3 Base CIA Push: If your initial pressure does enough damage you can follow it up with another bigger push that should be able to end the game. As you're expanding behind your pressure you'll start probing again to get to three base saturation and also start Immortal production. You can get a few Sentries once you initially go to take your 3rd base to secure it and to also start banking up energy to have later on. Depending on how quickly you want to hit with this push (you can do an earlier version and a later version) then you'll get extra Gateways between 6:00 and 7:00 to go up to eight in total. If you want to hit earlier with 2.5 base saturation (~55-60 Probes) then skip the Forge and just get the Gates as quickly as you can while making constant Immortal production and push once they're finished with about 2-3 Immortals and some extra Archons and a bunch of Chargelots. This is best done if your pressure does significant damage and you don't want to give the Zerg any time to recuperate their losses. If you want to do the later version then get the Forge at the normal time and Chrono out +1 while doing basically the same thing and just hit with +1 instead. This is kind of an all-in follow up but if the game sort of stalemates and you aren't quite able to kill the Zerg but they haven't killed you either then you can still macro out of it and make it a weird longer game.
Standard Macro into Storm: By courtesy of Trap we now have this opening that transitions into a normal macro game. Since Patience's version had the more committed five Gates on only 38 Probes it wasn't exactly easy to transition the game if the pressure didn't do what it wanted. With Trap's build it's much more flexible in terms of what you can do afterwards as I already mentioned. Part of this flexibility is that it can be switched into a macro game by going into a normal CIA (Chargelot/Immortal/Archon) composition and eventually into Storm. Since this is just a slightly more dedicated DT/archon drop opening, you can still sit back and defend with Immortals while you get extra Gates and a Templar Archives for storm just like you would if you had opened for a normal DT/archon drop. As you'll see in the build notes or in the example game of Trap vs Solar, you can start Immortal production and a Forge just after your pressure starts and gradually start to get extra Gateways as you have the money for it. Around 7:00 is when you should aim to get the Templar Archives to begin your storm transition, and from there it's just like any normal PvZ. You'll want to keep your eyes out for Mutalisk transitions though as you won't have a Stargate readily prepared to deal with them. This is what the follow-up Archon drop is for as well as the three Sentries defending the 3rd. Now that Hallucination has a much cheaper energy cost it's very easy to send some Phoenix scouts to see what the Zerg's transition is going to be.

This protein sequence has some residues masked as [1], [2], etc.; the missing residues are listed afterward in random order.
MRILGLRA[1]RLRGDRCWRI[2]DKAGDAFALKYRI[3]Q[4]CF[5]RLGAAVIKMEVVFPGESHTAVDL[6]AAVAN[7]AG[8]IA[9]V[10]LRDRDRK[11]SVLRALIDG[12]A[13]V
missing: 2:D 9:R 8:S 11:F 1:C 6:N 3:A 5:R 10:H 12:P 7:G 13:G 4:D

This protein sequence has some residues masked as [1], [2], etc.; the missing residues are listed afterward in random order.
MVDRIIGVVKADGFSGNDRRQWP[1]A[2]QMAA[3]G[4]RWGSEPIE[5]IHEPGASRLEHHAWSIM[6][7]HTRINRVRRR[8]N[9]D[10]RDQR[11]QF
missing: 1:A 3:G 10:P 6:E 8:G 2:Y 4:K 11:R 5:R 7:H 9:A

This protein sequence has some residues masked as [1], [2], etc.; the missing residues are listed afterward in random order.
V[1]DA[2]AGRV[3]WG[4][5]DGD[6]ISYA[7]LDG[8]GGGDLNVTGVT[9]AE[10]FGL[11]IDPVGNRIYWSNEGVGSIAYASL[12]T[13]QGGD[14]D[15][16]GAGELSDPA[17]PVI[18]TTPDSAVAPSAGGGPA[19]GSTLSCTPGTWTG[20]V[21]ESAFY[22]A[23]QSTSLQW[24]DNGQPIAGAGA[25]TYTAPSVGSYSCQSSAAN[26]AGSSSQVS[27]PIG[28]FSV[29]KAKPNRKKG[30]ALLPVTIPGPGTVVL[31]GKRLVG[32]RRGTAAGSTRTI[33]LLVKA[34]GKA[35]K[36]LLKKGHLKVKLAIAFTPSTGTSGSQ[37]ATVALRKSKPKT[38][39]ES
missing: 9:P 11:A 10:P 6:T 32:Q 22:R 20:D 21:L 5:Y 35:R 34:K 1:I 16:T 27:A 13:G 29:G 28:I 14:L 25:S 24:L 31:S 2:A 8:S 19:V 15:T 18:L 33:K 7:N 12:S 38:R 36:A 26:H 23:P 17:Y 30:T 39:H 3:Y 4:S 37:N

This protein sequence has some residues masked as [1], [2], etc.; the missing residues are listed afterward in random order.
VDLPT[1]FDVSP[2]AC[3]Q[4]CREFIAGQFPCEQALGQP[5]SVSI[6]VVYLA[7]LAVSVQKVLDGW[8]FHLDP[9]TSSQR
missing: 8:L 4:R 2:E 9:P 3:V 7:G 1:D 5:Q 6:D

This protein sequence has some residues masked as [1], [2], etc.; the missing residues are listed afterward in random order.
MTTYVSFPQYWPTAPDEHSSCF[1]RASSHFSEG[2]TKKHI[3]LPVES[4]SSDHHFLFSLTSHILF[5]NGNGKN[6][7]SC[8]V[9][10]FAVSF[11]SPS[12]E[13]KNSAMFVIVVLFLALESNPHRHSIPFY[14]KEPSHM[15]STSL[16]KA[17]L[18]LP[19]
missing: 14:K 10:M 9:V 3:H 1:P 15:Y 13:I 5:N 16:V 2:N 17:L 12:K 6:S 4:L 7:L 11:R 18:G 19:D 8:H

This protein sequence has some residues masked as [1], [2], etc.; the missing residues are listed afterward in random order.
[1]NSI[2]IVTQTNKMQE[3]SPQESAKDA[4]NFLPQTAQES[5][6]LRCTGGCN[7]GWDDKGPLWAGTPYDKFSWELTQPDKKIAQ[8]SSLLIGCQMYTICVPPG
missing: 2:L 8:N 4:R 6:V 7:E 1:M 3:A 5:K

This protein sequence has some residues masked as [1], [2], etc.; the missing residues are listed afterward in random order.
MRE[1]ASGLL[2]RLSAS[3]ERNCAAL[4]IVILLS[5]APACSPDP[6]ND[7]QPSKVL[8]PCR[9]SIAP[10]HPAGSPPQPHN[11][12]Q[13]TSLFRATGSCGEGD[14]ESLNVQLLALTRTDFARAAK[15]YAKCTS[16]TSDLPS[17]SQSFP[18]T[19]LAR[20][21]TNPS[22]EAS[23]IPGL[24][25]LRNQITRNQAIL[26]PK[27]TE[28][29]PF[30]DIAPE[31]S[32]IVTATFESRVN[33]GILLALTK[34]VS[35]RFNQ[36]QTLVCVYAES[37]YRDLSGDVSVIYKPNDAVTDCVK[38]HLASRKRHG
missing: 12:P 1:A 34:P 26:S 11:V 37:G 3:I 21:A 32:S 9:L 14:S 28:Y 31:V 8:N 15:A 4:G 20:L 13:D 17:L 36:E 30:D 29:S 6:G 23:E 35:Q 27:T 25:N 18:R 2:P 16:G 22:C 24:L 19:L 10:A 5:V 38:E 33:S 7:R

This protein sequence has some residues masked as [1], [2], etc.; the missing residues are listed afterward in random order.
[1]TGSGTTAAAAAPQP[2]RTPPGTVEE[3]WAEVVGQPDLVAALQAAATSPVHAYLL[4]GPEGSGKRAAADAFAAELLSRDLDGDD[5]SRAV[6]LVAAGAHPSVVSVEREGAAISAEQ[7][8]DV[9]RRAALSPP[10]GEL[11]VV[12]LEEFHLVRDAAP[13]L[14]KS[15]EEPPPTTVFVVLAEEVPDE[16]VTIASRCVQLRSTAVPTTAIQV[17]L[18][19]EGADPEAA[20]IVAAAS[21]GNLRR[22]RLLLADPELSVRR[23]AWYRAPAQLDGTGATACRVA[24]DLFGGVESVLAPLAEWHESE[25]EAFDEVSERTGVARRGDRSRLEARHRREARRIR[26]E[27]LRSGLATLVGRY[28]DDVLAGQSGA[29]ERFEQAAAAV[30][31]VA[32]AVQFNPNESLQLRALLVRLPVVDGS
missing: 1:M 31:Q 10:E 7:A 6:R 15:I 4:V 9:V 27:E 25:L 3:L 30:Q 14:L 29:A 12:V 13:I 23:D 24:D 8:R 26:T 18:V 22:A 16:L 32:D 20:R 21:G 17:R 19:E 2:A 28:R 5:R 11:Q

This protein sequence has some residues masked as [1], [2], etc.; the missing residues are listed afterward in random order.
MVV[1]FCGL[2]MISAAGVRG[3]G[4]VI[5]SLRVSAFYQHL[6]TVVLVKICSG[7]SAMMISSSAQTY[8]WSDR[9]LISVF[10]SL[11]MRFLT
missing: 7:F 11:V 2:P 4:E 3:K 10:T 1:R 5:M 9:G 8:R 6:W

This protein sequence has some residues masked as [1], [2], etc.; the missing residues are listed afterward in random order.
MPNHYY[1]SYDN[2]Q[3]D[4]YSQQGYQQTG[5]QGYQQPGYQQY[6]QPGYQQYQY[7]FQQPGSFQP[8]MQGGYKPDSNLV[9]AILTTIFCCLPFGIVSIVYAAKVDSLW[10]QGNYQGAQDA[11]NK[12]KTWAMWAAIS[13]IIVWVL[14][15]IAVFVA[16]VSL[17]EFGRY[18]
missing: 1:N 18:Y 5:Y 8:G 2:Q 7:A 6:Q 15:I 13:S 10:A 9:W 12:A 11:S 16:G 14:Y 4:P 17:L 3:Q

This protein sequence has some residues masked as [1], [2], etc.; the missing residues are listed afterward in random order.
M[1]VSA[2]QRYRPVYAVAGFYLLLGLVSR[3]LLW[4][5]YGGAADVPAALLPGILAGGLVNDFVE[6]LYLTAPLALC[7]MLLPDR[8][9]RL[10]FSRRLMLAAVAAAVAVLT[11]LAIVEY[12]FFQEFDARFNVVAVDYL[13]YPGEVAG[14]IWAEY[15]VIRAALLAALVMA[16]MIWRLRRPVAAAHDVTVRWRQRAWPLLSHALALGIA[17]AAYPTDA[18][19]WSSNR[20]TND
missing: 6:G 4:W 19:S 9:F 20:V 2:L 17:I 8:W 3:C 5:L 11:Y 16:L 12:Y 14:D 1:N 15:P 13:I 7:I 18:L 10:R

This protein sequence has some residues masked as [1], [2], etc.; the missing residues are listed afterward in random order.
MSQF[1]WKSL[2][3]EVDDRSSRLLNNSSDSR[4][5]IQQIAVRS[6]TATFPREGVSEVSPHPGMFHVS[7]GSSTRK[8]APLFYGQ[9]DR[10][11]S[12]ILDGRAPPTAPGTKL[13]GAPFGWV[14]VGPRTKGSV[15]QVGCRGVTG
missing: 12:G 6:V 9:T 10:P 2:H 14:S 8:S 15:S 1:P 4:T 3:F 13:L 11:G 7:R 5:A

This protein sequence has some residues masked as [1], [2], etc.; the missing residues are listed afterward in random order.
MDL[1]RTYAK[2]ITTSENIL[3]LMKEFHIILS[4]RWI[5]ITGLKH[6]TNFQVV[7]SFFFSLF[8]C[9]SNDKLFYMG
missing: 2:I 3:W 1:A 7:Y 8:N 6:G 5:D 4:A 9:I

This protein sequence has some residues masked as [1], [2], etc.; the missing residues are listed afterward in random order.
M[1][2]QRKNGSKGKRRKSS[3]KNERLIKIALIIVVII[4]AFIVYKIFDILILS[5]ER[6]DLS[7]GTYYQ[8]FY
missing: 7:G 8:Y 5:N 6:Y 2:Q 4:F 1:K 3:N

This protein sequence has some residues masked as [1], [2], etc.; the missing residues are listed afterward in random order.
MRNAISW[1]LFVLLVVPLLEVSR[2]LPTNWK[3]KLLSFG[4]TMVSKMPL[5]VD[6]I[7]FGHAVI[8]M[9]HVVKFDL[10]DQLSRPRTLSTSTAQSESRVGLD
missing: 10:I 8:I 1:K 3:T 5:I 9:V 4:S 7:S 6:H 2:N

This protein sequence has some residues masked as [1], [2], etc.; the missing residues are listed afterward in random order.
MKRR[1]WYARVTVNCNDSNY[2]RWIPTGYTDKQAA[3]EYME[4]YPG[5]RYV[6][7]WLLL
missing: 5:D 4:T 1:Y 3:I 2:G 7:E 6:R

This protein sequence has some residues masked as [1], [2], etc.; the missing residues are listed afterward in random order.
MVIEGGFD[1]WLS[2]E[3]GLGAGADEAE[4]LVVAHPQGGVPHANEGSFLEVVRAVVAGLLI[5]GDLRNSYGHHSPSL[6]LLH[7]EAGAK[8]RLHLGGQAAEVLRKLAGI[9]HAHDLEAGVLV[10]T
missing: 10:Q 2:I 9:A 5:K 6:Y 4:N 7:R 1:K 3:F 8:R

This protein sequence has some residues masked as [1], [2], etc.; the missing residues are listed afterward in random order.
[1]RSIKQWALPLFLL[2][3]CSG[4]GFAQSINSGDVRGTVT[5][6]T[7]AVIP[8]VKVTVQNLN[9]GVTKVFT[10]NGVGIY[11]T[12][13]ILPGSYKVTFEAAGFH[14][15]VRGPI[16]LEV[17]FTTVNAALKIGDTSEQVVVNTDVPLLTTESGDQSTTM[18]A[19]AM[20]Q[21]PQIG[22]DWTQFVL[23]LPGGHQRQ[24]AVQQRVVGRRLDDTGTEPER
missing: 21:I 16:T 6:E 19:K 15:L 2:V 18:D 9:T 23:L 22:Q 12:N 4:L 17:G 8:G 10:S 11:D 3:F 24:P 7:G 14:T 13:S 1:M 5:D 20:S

It's at this point in the write-up you might be asking me, "So why didn't Trap win the games with this build?" I've mentioned this in previous BotWs but I'll say it again here: Just because someone loses a game doesn't mean that it is a direct result of the build order used. The two source games that I have to analyze this style are indeed both losses, and that's quite unfortunate. However, the reasons why Trap lost those games are not because of the build that he initially chose.
Vs. DRG: This game Trap's initial pressure actually did some decent damage. It forced DRG to make unnecessary Spine Crawlers, stop droning very early, and DRG also lost three Queens leaving him with only one by the time the pressure ended. This is some pretty decent damage, and Trap had noticed how many Roaches were made early on so he was able to adjust his reaction at home slightly by delaying the Forge a bit and getting some precautionary Shield Batteries. As a result, DRG's attempted Roach/Ravager counter-attack was easily thwarted and Trap was left in a very solid position. However, Trap failed to scout the Muta transition soon enough by not utilizing his Sentries or noticing the non-increasing Roach count. Had he noticed sooner he could have just chased down one of DRG's Roach balls all the way to his side of the map and probably ended the game right as the Muta transition was taking hold. The Mutas were even defend pretty well initially but eventually ended up doing a little too much damage once Trap got pulled too thin and he was forced into a bad situation to all-in off three bases.
Vs. Solar: This was the example of Trap doing the less committed pressure by only warping-in four Chargelots and the four DTs while expanding earlier at home. The pressure did very minimal damage and basically just served as an equalizer as most Archon drops usually go nowadays. The game ended up going for much longer though with Trap defending an attempted Overlord doom drop and subsequently nearly breaking Solar's position after killing his 4th base. Had Trap just sat back some more and took a 4th base and continued to defend Solar's Roach/Hydra run-bys he would have continued to be in a fairly strong position. The game ended up very close but there were multiple instances in this game after the build order choice that determined its outcome.
So regardless of how Trap's games ended the unique pressure build order that we got out of them is still worth studying and implementing into our ladder games. Hopefully this serves as a nice refresher to anyone who was feeling bogged down by Stargate openers and will lead them to plenty of MMR gained from this fun technical opener.
There are no comments. Be the first!Create an account to comment!